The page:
BART Police make big strides in adopting reforms
The BART Police Department is making big strides in adopting recommendations made by the National Organization of Black Law Enforcement Executives (NOBLE). Among the 82 recommendations that have already been completed are reorganizing under new community based zone structure, training officers to prevent racial profiling and launching an effort to equip every officer with a small video camera to record their interactions with the public. BART Police Chief Kenton W. Rainey gave the BART Board of Directors a progress report on the reforms at today’s regularly scheduled Board meeting. You can download the latest NOBLE Management Audit Response Matrix (.pdf).
“Chief Rainey and his Department are to be commended for their dedication to improvement,” BART Board President John McPartland said. “Safety is our number one priority at BART and our professional, well-trained police force is integral to our commitment to safety. I look forward to the Department’s continued improvement.”
Chief Rainey outlined changes in BART’s use of force reporting requirements, including the use of small video cameras officers will wear on duty. The cameras continually record during an officer’s shift and the video is stored on servers for possible later use. The cameras will be put into service by BART Police once policies and training are finalized.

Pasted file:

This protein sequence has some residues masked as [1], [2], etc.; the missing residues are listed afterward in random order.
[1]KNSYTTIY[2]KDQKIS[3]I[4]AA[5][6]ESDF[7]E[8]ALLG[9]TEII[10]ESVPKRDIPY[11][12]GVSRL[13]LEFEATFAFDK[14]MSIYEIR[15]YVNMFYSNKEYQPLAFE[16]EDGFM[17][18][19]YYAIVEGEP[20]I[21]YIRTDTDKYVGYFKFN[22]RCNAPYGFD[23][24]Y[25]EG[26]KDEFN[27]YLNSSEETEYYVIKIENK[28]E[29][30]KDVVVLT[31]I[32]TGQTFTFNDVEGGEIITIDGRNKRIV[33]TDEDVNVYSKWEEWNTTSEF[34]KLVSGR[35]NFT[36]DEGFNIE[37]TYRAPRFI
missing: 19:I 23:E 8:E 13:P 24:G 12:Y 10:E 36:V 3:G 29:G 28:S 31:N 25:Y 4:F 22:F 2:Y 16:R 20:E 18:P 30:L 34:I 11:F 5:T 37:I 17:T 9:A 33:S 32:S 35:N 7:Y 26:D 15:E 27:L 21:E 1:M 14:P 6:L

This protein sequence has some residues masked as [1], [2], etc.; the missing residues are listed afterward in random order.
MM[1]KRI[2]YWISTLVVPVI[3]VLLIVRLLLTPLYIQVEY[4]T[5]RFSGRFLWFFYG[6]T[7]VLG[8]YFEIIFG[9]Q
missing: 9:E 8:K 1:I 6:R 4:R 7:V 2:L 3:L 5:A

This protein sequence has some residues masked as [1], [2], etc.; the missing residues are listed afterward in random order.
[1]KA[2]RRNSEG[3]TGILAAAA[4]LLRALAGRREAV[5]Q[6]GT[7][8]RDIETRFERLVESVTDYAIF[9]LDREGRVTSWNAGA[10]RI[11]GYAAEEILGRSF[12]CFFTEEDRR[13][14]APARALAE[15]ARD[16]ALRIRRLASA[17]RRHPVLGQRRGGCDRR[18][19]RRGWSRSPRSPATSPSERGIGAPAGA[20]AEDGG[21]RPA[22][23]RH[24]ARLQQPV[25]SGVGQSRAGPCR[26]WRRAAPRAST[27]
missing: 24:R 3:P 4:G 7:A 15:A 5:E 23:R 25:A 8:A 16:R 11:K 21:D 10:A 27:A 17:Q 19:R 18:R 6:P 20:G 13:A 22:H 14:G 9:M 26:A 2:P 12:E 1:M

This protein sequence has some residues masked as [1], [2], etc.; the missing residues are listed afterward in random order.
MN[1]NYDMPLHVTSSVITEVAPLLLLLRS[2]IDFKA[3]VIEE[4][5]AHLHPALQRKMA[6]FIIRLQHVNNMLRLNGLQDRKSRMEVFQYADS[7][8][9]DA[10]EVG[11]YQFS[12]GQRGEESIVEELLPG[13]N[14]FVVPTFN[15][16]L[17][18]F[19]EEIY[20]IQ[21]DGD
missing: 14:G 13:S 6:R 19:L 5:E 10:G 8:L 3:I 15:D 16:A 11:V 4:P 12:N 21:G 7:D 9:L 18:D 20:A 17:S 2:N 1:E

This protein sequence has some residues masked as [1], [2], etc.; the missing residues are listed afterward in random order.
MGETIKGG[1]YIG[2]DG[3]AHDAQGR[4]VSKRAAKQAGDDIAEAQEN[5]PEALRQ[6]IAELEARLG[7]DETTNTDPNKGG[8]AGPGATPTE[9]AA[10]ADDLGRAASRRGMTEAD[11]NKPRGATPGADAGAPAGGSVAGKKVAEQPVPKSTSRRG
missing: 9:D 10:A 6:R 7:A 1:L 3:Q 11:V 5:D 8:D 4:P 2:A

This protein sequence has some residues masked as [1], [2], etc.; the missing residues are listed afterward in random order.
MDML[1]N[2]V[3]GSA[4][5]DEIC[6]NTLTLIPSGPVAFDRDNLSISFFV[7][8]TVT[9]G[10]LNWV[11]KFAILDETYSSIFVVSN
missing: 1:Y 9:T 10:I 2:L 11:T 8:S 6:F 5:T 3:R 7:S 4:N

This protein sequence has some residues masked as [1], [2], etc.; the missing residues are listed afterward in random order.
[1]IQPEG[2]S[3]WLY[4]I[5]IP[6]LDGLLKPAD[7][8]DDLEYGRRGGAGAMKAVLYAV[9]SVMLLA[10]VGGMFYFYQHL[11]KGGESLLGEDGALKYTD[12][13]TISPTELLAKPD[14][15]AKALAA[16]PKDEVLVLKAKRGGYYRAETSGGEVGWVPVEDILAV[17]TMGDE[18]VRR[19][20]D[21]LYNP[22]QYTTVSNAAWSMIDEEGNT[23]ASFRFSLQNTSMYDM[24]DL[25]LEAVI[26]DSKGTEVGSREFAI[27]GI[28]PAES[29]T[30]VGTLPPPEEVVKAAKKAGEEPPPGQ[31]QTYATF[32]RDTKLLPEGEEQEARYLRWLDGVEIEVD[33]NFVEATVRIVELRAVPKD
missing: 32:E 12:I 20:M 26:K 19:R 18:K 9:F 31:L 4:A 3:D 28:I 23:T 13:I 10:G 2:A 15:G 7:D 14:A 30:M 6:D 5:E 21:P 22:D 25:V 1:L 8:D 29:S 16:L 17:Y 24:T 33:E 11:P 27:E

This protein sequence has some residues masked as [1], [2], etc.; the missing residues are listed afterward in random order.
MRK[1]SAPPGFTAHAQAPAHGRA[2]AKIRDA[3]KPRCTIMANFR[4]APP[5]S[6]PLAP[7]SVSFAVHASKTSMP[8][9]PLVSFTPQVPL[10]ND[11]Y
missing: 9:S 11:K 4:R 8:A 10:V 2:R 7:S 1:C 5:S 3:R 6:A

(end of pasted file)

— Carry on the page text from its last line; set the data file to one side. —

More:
Chief Rainey also informed the Board that a majority of officers have been trained to ensure awareness of the potential for racial profiling bias, with a goal of training every officer.
“Our police officers are becoming the best trained officers in the state,” BART Director Lynette Sweet said. Director Sweet chairs the Board’s Police Department Review Committee. “BART Police Officers receive 40 hours of annual training, which exceeds the California Peace Officer Standards and Training mandate of 24 hours every two years. We want to establish ourselves as leaders in providing training for our officers along with transparency and accountability.”
In addition, Chief Rainey outlined the Department’s new zone geographical policing structure, designed to identify problems for more diligent responses while enhancing the Department’s Community Oriented Policing Problem Solving (COPPS) philosophy.
The BART Police Department has been working toward implementing a total of 131 recommendations made by NOBLE. The NOBLE Audit Report was completed in April 2010 after an independent review was initiated in 2009. Members of the public can monitor the progress of implementation by visiting www.bart.gov/police.